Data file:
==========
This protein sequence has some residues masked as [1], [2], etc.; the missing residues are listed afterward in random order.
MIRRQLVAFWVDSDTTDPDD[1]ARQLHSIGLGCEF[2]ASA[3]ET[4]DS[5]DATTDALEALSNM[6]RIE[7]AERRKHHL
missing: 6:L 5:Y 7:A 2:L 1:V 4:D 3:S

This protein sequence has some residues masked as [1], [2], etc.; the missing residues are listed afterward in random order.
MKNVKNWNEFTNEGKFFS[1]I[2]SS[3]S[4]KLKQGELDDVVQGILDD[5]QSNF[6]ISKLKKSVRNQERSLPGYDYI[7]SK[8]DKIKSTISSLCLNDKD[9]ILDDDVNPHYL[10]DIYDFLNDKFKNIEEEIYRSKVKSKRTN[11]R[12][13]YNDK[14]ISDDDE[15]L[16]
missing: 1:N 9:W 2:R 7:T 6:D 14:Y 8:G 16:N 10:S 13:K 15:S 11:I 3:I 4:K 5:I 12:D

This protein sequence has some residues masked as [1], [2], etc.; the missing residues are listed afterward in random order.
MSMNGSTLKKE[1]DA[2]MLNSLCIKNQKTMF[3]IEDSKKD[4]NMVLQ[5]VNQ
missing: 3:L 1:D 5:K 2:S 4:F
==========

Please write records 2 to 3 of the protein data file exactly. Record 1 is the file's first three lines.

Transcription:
This protein sequence has some residues masked as [1], [2], etc.; the missing residues are listed afterward in random order.
MKNVKNWNEFTNEGKFFS[1]I[2]SS[3]S[4]KLKQGELDDVVQGILDD[5]QSNF[6]ISKLKKSVRNQERSLPGYDYI[7]SK[8]DKIKSTISSLCLNDKD[9]ILDDDVNPHYL[10]DIYDFLNDKFKNIEEEIYRSKVKSKRTN[11]R[12][13]YNDK[14]ISDDDE[15]L[16]
missing: 1:N 9:W 2:R 7:T 6:D 14:Y 8:G 16:N 10:S 13:K 15:S 11:I 3:I 4:K 5:I 12:D

This protein sequence has some residues masked as [1], [2], etc.; the missing residues are listed afterward in random order.
MSMNGSTLKKE[1]DA[2]MLNSLCIKNQKTMF[3]IEDSKKD[4]NMVLQ[5]VNQ
missing: 3:L 1:D 5:K 2:S 4:F